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Edward Everett Horton
Bachelor Harry Quincey, head designer in a small-town cloth factory, lives with his selfish sisters, glamorous hypochondriac Lettie and querulous widow Hester. His developing relationship with new colleague Deborah Brown promises happiness at last...thwarted by passive, then increasingly active opposition from one sister. Will Harry resort to desperate measures?Written by
Rod Crawford <firstname.lastname@example.org>
A good film driven by the character development and strong performances from Saunders and Fitzgerald
Harry Quincey is a bachelor who lives with his two sisters and is head designer in a small town cloth factory. When a New York colleague comes into town to design new fashions early in the production process Harry falls for her and soon it is evident that his relationship with Deborah is going somewhere in the longer term. This is seen as a threat by Harry's sisters, specifically the glamorous hypochondriac Lettie who selfishly guards her brother as her own and has no intention on ever losing him to another woman.
The title of this film and the early tone suggests an enjoyable if standard romantic comedy with some light wit, however it becomes much more dramatic and interesting with some good character development and themes. Harry's romance is indeed quite light and enjoyable but it gives way (well, produces) tension between the women in his life specifically Deborah and Lettie, who is a wonderfully acerbic and possessive character that leads the film into darker territory towards the end. The film is driven by the characters and I was taken by Harry while enthralled by his relationship with Lettie. The ending is a bit of a cop out as it was selected to be the least controversial and meet the requirements of the moral code of the time; the fantasy ending suggests a dark conclusion but really it is a nonsensical cop out that didn't do the film justice.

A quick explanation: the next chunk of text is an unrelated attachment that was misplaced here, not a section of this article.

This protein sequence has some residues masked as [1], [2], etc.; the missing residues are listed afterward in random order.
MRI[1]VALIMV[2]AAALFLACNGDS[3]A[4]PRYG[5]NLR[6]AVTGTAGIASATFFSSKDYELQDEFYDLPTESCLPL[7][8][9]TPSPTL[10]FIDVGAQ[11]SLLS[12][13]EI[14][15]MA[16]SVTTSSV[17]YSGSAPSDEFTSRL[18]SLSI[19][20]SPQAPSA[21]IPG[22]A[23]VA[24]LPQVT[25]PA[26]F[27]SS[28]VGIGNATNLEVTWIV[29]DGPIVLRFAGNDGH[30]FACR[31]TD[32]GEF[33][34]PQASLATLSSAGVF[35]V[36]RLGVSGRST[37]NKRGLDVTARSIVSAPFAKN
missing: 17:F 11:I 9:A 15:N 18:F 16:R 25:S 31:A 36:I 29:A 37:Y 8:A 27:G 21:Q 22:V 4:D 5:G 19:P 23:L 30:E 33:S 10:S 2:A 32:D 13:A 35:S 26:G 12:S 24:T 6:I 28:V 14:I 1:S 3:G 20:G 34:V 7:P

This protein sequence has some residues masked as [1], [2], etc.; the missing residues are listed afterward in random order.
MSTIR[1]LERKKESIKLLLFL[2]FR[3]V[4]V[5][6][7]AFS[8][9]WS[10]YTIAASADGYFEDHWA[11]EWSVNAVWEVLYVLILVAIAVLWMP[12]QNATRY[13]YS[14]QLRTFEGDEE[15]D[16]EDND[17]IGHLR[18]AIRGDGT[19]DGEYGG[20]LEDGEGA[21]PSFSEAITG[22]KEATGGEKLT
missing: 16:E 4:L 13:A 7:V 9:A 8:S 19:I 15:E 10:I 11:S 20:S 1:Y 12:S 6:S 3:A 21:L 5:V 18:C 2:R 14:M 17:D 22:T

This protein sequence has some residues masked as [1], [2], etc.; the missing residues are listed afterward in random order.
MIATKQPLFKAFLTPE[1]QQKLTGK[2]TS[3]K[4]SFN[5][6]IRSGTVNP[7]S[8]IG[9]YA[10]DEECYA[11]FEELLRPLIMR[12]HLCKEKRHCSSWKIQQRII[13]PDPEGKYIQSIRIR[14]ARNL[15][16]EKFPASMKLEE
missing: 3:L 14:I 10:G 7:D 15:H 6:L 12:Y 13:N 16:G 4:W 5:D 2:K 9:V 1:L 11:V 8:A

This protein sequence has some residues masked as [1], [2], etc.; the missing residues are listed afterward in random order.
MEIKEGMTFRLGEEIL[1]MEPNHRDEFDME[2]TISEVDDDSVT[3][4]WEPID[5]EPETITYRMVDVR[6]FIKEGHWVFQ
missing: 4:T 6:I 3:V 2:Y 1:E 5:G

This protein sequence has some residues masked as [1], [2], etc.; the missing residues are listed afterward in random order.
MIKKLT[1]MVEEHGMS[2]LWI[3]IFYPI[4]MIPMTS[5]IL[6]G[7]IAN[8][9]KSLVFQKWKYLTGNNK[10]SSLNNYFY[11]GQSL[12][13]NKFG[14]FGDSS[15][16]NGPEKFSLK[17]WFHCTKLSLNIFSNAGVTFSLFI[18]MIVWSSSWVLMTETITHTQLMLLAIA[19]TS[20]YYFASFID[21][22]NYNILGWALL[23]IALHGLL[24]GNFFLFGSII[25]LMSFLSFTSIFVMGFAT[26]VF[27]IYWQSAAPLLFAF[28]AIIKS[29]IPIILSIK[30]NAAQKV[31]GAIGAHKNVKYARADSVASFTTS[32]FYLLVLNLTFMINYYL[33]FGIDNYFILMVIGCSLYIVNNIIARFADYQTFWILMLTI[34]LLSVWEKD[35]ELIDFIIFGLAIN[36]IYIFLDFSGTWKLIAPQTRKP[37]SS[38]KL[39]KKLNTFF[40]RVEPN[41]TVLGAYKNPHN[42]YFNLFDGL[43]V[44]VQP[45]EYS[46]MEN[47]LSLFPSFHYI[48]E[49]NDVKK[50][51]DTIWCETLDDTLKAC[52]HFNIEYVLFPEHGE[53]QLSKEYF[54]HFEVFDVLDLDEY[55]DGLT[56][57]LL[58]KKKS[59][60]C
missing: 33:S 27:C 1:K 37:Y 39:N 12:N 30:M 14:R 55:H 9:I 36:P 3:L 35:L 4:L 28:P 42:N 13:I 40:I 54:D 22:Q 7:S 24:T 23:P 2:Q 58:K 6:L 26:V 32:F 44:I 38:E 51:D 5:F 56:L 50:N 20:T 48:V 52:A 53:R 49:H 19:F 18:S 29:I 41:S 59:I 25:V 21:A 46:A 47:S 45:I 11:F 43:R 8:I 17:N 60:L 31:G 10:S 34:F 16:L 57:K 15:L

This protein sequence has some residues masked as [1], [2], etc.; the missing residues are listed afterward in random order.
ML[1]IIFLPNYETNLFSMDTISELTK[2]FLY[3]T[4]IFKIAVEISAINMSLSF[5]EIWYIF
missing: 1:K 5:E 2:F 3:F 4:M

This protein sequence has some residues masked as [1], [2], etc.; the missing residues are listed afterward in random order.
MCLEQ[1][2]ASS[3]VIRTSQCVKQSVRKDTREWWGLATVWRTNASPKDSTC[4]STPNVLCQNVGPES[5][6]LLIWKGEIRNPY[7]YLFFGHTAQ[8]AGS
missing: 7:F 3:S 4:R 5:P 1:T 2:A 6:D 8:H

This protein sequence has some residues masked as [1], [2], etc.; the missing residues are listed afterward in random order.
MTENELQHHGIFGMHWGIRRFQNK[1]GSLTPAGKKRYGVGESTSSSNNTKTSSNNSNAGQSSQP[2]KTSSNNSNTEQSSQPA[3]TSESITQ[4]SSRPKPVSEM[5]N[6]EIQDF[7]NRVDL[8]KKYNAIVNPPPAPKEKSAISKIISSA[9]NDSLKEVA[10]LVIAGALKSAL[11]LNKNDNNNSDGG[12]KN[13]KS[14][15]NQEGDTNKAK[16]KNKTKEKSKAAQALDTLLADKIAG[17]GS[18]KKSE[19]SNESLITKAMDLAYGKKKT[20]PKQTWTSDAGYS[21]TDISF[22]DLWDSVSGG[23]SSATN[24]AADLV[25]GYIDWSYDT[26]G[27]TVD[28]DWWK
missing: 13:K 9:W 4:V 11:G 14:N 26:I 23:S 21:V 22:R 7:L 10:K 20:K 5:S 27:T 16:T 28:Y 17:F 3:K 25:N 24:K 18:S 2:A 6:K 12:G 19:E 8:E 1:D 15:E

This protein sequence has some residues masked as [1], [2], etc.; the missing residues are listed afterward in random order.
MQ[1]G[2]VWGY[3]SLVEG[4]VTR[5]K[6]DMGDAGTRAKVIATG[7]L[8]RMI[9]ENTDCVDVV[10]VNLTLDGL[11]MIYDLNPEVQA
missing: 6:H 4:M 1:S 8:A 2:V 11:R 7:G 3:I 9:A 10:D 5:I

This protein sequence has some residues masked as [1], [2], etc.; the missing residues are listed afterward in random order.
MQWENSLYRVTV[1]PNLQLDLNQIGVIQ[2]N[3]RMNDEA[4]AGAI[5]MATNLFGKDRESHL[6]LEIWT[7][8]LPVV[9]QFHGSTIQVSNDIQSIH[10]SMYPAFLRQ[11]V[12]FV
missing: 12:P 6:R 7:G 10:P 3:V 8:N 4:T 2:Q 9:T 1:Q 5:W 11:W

With this the case it was important that the cast be able to produce the goods or else it may not have worked, fortunately the cast are roundly good. Saunders is best known to me as the Falcon and the Saint, perhaps roles that aren't the most demanding for an actor, but here he shows good touch and a subtly that works well with his character. He is more than matched by a wonderful Fitzgerald, who is convincing and complex with a performance that could so easily have hammy and OTT but one that she gets spot on. Support is good from Raines, MacGill and others but really the film belongs to the lead two and it is there strong performances that drives the film.
Overall this is a fine piece of drama that moves from a standard romance into a much more interesting character piece that draws out great performances from Saunders and Fitzgerald. The direction is good and the story drew me in well to produce a film that is well worth seeing if you can track it down.
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